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PCR #171. (Vol. 4, No. 27) This edition is for the week of June 30--July 6, 2003.
Mike's RantMike's Bust
Hello, gang. Quite a few passing ons to report and Episode 3 is on it's way. Shall we begin?

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Filming began this past Monday on Episode 3 of the "Star Wars" saga. A rumored title, "Revenge of the Sith," has not been confirmed. You may recall that at one point Episode 6, "Return of the Jedi," was titled "Revenge of the Jedi." According to legend, George Lucas changed the title when a young fan told him that Jedis would never seek revenge.

Seems the US Marines have finally decided they are finished with "American Idol." The one question that I always had concerning Lance Corporal Joshua Gracin was how in the hell did he find the time to do all of these shows and make all of those appearances when he was an active duty Marine during a time of war? Sure, he was good advertising on prime time tv but I'm not sure his fellow Marines felt the same. Well, the Marines have put the kibosh on Gracin's participation in the upcoming 39-city concert tour. Seems he can no longer find the "spare" time he had now that he's just one in a group of voices. Semper fi!

Wow! This past week has been unkind to Hollywood. A fine writer, a couple character actors and the most honored actor in Oscar history left us recently. They are:
   Sydney Lassick. Sorry to say that I had misplaced my notes when Mr. Lassick passed away in April. However, as a fan, I would have been remiss had I not mentioned him. Born in Chicago in 1922, Lassick began his career with television work in the early 1960's. His two notable film appearances were as Charles Cheswick in "One Flew Over the Cuckoo's Nest" and as the English teacher who mocks the title star in "Carrie." I can still hear him now, making fun of Carrie when she mentions she finds Tommy Ross' poem 'beautiful.' "Beautiful, Carrie White......Beautiful? BEE - YU - TA - FULL! He was a very busy actor on television in the 1980's, appearing in such shows as "8 is Enough," "The Man From Atlantis," "Barney Miller," "Amazing Stories" and "The X-files." Mr. Lassick died in Los Angeles due to complications from diabetes.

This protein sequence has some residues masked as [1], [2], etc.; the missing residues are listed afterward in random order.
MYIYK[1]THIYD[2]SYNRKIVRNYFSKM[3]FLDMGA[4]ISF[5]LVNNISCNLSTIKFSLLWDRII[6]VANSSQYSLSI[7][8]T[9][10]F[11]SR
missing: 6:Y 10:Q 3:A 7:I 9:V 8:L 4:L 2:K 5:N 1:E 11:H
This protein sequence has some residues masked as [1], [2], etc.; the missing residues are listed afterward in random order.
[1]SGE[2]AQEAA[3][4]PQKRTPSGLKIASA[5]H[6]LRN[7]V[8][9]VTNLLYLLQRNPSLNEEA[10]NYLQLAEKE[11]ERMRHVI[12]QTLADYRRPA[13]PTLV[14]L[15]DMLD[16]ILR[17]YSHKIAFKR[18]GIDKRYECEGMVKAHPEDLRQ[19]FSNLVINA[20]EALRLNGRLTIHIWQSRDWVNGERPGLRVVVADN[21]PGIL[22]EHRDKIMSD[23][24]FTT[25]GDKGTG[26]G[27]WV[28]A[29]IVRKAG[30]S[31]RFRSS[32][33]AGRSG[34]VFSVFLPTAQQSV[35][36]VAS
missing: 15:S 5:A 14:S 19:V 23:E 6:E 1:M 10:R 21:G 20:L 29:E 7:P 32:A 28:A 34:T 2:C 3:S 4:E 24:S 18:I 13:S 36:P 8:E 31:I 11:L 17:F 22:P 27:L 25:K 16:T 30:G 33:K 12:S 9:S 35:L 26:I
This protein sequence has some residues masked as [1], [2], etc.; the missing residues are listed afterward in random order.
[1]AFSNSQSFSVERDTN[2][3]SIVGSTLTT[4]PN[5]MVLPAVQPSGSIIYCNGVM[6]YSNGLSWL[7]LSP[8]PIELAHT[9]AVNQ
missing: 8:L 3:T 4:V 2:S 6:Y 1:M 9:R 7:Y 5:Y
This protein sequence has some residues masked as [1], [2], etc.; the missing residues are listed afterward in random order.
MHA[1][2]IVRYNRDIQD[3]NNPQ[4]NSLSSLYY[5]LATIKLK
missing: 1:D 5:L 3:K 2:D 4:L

David Newman, Oscar-nominated screenwriter, passed away June 27 in New York after suffering a stroke. Born in New York City in 1937, Mr. Newman began writing for NYC based magazines. In the 1960's, he was an editor at Esquire magazine. With co-editor Robert Benton, he branched out into screenplays. Their screenplay for "Bonnie and Clyde" was nominated as Best Original Screenplay in 1967. Among the other scripts he collaborated on: "What's Up Doc?," "Still of the Night" and the first three films in the "Superman" series. His work ran the gambit award wise. The Writer's Guild of America voted "Bonnie and Clyde" the Best American Drama as well as the Best American Original Screenplay. Along with Buck Henry he won the WGA award for "What's Up Doc?" as Best Comedy Screenplay. In 1979, the WGA nominated the screenplay for "Superman the Movie" as one of the years best. Mr. Newman co-wrote the film with Benton, Mario Puzo and his wife, Leslie Newman. In 1985 he received the Golden Raspberry award for the worse screenplay for the film, "Sheena."